It's time for the U.S. to ban landmine use in Korea and join the Mine Ban Treaty

The new Trump administration policy leads the US further from joining the international consensus against the development, production, and use of antipersonnel landmines.

Over the past twenty years, the world has rejected antipersonnel landmines through the Mine Ban Treaty – to which 164 countries are States Parties, including every other member of NATO. This new landmine policy sets the US apart from its allies and has drawn international condemnation.

The US Campaign to Ban Landmines urges the US to align itself with its allies and the international community in taking steps to join the Mine Ban Treaty. The U.S. has refrained from using antipersonnel landmines since 1991, including on the Korean Peninsula, in large part due to the stigma against landmines created by the broadly ratified Mine Ban Treaty. U.S. accession to the Mine Ban Treaty would help to convince the other countries not yet party to join, strengthening the norm against antipersonnel mines, thereby ensuring they are not used in the future and create no additional humanitarian and socioeconomic harm.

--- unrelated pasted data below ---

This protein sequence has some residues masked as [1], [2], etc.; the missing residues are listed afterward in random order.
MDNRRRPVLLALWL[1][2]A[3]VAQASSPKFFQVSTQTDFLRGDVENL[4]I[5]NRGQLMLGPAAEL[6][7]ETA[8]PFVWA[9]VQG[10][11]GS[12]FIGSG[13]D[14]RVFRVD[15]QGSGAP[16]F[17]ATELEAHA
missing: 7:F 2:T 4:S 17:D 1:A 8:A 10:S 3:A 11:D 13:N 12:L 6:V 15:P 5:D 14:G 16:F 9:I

As a signal of its support, the U.S. should stop abstaining and start voting in favor of the annual non-binding United Nations General Assembly resolution promoting universalization and implementation of the Mine Ban Treaty.